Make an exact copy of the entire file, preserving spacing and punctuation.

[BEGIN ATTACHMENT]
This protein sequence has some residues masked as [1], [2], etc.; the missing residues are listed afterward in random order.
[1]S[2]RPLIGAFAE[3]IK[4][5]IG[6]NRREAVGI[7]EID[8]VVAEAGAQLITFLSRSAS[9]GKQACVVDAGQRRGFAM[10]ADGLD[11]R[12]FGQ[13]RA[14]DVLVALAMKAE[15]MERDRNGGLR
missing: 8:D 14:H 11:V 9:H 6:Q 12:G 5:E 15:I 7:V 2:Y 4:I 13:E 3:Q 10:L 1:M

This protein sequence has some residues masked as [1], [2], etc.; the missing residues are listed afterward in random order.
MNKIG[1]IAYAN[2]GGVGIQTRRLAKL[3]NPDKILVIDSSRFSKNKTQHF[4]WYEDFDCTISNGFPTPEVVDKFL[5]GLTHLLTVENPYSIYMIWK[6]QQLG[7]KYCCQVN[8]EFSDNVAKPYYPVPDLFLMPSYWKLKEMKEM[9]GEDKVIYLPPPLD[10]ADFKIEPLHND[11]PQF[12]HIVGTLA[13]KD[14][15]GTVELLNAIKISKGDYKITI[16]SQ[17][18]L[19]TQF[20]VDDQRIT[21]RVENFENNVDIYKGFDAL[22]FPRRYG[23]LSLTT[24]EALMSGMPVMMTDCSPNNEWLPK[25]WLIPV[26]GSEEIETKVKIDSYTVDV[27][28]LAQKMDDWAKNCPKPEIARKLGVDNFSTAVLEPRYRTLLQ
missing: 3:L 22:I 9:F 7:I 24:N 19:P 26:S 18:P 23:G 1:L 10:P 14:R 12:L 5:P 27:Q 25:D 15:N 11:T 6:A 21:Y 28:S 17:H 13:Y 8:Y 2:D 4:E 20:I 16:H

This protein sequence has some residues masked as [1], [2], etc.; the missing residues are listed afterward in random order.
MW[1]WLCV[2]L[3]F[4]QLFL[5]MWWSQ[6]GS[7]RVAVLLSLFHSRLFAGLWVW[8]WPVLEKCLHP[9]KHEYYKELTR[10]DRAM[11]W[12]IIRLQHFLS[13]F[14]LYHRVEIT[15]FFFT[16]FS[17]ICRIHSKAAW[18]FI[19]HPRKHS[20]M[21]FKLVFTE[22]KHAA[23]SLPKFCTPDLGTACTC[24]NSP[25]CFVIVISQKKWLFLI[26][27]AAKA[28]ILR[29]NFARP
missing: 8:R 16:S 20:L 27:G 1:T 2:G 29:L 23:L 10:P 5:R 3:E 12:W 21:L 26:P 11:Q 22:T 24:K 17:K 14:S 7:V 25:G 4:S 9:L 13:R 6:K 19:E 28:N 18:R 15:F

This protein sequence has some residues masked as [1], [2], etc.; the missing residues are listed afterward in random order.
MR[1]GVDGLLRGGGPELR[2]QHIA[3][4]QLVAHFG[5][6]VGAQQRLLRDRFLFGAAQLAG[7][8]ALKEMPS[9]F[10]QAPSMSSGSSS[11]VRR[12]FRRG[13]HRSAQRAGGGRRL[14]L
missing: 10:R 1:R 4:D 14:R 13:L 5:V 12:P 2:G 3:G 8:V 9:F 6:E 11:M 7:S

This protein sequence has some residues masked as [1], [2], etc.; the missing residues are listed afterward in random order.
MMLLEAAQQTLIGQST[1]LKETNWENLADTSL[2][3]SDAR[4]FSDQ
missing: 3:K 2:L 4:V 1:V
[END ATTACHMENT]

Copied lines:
This protein sequence has some residues masked as [1], [2], etc.; the missing residues are listed afterward in random order.
[1]S[2]RPLIGAFAE[3]IK[4][5]IG[6]NRREAVGI[7]EID[8]VVAEAGAQLITFLSRSAS[9]GKQACVVDAGQRRGFAM[10]ADGLD[11]R[12]FGQ[13]RA[14]DVLVALAMKAE[15]MERDRNGGLR
missing: 8:D 14:H 11:V 9:H 6:Q 12:G 5:E 15:I 7:V 2:Y 4:I 13:E 3:Q 10:L 1:M

This protein sequence has some residues masked as [1], [2], etc.; the missing residues are listed afterward in random order.
MNKIG[1]IAYAN[2]GGVGIQTRRLAKL[3]NPDKILVIDSSRFSKNKTQHF[4]WYEDFDCTISNGFPTPEVVDKFL[5]GLTHLLTVENPYSIYMIWK[6]QQLG[7]KYCCQVN[8]EFSDNVAKPYYPVPDLFLMPSYWKLKEMKEM[9]GEDKVIYLPPPLD[10]ADFKIEPLHND[11]PQF[12]HIVGTLA[13]KD[14][15]GTVELLNAIKISKGDYKITI[16]SQ[17][18]L[19]TQF[20]VDDQRIT[21]RVENFENNVDIYKGFDAL[22]FPRRYG[23]LSLTT[24]EALMSGMPVMMTDCSPNNEWLPK[25]WLIPV[26]GSEEIETKVKIDSYTVDV[27][28]LAQKMDDWAKNCPKPEIARKLGVDNFSTAVLEPRYRTLLQ
missing: 3:L 22:I 9:F 7:I 24:N 19:P 26:S 18:P 23:G 1:L 10:P 14:R 12:L 5:P 27:Q 25:D 15:N 11:T 6:A 21:Y 28:S 17:H 13:Y 8:Y 2:D 4:E 20:I 16:H

This protein sequence has some residues masked as [1], [2], etc.; the missing residues are listed afterward in random order.
MW[1]WLCV[2]L[3]F[4]QLFL[5]MWWSQ[6]GS[7]RVAVLLSLFHSRLFAGLWVW[8]WPVLEKCLHP[9]KHEYYKELTR[10]DRAM[11]W[12]IIRLQHFLS[13]F[14]LYHRVEIT[15]FFFT[16]FS[17]ICRIHSKAAW[18]FI[19]HPRKHS[20]M[21]FKLVFTE[22]KHAA[23]SLPKFCTPDLGTACTC[24]NSP[25]CFVIVISQKKWLFLI[26][27]AAKA[28]ILR[29]NFARP
missing: 8:R 16:S 20:L 27:G 1:T 2:G 29:L 23:L 10:P 5:R 3:E 12:W 21:L 26:P 11:Q 22:T 24:K 17:K 14:S 7:V 25:G 4:S 9:L 13:R 6:K 19:E 28:N 18:R 15:F

This protein sequence has some residues masked as [1], [2], etc.; the missing residues are listed afterward in random order.
MR[1]GVDGLLRGGGPELR[2]QHIA[3][4]QLVAHFG[5][6]VGAQQRLLRDRFLFGAAQLAG[7][8]ALKEMPS[9]F[10]QAPSMSSGSSS[11]VRR[12]FRRG[13]HRSAQRAGGGRRL[14]L
missing: 10:R 1:R 4:D 14:R 13:L 5:V 12:P 2:G 3:G 8:V 9:F 6:E 11:M 7:S

This protein sequence has some residues masked as [1], [2], etc.; the missing residues are listed afterward in random order.
MMLLEAAQQTLIGQST[1]LKETNWENLADTSL[2][3]SDAR[4]FSDQ
missing: 3:K 2:L 4:V 1:V